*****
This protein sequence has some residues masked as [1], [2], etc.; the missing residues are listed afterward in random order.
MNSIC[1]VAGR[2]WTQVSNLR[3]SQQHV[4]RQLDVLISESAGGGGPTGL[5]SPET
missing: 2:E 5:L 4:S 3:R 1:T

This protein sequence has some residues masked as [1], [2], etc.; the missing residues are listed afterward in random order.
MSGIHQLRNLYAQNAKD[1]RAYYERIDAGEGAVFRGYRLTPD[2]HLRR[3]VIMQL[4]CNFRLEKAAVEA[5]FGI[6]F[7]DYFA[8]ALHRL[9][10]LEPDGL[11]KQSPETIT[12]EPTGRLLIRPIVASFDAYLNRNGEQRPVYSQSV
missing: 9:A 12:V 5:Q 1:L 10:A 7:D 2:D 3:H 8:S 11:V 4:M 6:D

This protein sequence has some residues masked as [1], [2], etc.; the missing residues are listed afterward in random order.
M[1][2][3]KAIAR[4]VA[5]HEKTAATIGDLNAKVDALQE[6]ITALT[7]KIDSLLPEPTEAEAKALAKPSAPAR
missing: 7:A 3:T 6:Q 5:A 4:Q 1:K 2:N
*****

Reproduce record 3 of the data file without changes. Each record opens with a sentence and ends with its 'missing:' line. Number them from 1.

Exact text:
This protein sequence has some residues masked as [1], [2], etc.; the missing residues are listed afterward in random order.
M[1][2][3]KAIAR[4]VA[5]HEKTAATIGDLNAKVDALQE[6]ITALT[7]KIDSLLPEPTEAEAKALAKPSAPAR
missing: 7:A 3:T 6:Q 5:A 4:Q 1:K 2:N